AUGUSTA — A crew of archaeologists and other diggers armed with shovels, trowels, dustpans and clipboards is taking advantage of the replacement of palisades at Old Fort Western to try to find the fort’s old privy and other clues to the historic property’s story.

The privy — an outside toilet area — could be a treasure trove of artifacts discarded and relatively well-preserved in their otherwise unglamorous landing spot.

And they’re not just looking for the privy, but also for anything hiding underground that can help them better understand what the original fort was like. Linda Novak, director and curator of the fort, said they’d be thrilled if they were to find it or the trash pit. Both could provide better clues about fort life than the smaller pieces found previously at the site.

Most of the artifacts found over the years at Old Fort Western are “sheet scatter,” left from discarded items being thrown on the ground, where they were walked on and broken up to the point the items can’t be reassembled.

“Once something is discarded, if it’s left alone, you can put it back together,” Novak said. “Once it’s walked on, you’ll never get it back together.”

Novak said privies, trash pits and wells are good finds at historical sites because they were often — once their original purpose was discontinued — filled in with trash or whatever else people wanted to get rid of.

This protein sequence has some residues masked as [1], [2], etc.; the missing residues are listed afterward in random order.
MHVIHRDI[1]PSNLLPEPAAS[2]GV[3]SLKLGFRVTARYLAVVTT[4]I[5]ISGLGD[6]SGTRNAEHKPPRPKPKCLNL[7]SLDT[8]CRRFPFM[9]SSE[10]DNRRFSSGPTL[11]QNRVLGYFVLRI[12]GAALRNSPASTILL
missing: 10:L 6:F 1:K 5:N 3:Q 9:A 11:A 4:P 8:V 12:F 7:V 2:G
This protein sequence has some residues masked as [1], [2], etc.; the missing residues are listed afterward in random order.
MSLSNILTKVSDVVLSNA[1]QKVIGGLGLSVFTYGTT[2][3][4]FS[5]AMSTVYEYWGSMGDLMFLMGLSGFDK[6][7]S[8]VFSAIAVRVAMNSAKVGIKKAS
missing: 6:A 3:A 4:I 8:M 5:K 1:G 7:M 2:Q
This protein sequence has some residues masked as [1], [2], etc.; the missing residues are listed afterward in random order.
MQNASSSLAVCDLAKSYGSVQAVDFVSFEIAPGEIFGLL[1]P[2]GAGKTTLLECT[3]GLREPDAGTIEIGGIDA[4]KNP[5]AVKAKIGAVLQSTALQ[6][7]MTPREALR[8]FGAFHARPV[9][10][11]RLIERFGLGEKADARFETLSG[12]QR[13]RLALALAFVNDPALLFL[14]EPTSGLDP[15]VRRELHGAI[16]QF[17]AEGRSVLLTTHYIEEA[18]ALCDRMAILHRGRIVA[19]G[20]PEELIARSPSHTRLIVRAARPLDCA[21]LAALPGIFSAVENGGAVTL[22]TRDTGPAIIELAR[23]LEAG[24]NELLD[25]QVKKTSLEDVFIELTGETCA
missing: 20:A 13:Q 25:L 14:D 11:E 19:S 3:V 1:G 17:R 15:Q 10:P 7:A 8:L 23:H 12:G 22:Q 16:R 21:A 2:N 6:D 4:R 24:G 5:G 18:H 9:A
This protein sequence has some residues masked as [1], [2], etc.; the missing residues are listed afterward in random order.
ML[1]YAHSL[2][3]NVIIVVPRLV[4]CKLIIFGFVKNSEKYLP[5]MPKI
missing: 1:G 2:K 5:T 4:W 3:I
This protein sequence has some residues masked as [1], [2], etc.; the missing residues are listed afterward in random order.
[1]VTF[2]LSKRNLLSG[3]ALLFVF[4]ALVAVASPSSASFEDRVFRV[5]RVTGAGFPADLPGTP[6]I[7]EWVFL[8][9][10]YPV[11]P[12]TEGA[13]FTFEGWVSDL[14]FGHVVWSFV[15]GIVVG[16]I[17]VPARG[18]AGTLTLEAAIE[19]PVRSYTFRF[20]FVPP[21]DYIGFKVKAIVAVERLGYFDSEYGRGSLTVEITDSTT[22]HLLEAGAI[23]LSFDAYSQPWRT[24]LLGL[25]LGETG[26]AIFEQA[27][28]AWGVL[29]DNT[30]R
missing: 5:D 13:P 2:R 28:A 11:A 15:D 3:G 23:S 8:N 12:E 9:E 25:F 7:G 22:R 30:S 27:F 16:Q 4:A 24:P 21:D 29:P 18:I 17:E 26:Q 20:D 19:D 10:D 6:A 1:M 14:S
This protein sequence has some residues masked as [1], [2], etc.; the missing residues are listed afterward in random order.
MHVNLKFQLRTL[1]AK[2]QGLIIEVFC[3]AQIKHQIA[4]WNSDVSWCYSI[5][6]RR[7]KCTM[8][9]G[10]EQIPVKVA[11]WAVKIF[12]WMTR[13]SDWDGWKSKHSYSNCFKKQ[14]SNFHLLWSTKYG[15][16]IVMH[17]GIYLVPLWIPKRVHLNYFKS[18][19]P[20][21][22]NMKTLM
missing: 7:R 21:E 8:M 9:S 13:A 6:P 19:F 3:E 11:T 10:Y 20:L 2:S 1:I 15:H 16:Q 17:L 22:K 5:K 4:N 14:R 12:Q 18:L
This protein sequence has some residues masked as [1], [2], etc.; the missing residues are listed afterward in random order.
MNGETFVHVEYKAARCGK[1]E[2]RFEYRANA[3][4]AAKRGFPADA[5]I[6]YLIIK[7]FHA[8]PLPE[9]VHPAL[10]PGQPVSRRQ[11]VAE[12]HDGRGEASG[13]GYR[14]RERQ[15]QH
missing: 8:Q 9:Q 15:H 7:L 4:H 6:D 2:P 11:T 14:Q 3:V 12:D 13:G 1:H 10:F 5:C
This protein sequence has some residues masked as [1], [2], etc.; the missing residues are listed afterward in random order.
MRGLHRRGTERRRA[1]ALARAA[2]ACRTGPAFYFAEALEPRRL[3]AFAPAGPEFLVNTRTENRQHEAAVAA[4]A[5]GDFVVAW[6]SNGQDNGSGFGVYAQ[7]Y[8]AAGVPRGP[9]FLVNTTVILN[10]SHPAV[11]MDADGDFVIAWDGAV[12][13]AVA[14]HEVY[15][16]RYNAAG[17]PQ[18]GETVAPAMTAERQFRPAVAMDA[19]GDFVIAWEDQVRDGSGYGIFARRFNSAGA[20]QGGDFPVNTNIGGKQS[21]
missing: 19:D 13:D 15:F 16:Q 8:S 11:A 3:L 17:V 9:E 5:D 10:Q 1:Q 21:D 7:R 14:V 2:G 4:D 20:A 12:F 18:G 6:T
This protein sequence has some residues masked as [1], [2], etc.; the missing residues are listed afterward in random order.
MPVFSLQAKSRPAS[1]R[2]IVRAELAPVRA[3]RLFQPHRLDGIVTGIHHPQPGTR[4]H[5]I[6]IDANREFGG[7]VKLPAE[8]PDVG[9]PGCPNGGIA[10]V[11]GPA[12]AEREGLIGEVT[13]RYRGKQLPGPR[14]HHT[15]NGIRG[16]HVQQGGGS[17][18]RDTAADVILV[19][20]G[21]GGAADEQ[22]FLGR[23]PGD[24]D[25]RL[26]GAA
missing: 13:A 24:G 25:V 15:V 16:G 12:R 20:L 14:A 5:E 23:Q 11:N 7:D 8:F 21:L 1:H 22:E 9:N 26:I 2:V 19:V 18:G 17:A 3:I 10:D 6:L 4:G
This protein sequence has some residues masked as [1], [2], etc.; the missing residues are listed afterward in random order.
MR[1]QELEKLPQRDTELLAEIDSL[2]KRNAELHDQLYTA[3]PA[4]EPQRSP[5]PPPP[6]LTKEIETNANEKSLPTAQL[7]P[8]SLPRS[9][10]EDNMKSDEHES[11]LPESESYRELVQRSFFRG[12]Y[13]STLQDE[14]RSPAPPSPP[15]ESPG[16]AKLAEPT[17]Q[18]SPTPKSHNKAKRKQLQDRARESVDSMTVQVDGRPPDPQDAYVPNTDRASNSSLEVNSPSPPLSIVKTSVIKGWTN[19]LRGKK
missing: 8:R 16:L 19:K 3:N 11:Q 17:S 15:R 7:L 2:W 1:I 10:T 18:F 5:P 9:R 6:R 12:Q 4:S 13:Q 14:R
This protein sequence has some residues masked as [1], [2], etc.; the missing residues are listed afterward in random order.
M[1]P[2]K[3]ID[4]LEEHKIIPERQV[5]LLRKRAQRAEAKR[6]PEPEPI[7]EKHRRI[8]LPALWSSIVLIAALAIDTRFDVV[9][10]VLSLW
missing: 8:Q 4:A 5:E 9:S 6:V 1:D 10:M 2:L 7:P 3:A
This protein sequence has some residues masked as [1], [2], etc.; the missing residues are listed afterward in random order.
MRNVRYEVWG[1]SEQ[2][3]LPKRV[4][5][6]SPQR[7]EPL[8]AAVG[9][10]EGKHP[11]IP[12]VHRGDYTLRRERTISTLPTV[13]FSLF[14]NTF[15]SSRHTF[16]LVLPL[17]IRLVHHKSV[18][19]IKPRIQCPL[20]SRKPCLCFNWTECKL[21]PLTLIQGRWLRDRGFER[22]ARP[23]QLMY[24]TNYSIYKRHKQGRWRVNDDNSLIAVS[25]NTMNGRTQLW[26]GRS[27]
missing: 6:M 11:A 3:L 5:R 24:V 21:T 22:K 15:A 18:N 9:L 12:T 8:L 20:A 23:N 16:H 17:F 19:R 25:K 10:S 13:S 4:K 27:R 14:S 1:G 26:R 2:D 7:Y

At Fort Halifax in Winslow, for example, the privy and trash pit provided pieces of bottles, plates and other items large enough that experts were able to piece many of them back together. She said the nature of the contents of pit toilets and wells also provides artifacts with a soft landing spot and helps preserve them to be dug up later.

“You get wonderful preservation. You get leather, wood,” Novak said of potential privy finds.


So far, neither the privy nor many artifacts have shown up in the dig, which has been underway for about two weeks. They have found the location of the original palisades of the 1754 fort, which were about a couple of feet inside of where the most recent palisades, installed in 1988, was located. Palisades are fences made of wooden stakes.

Lee Cranmer, a former Maine Historic Preservation Commission archaeologist from Somerville in charge of the dig underway at Old Fort Western, said they started looking for signs of the old palisade posts where the more recent posts were installed in 1988, expecting to find them in the same spot. Instead, the ones dug up so far on the Kennebec River side of the fort were a couple of feet inside the newer wall.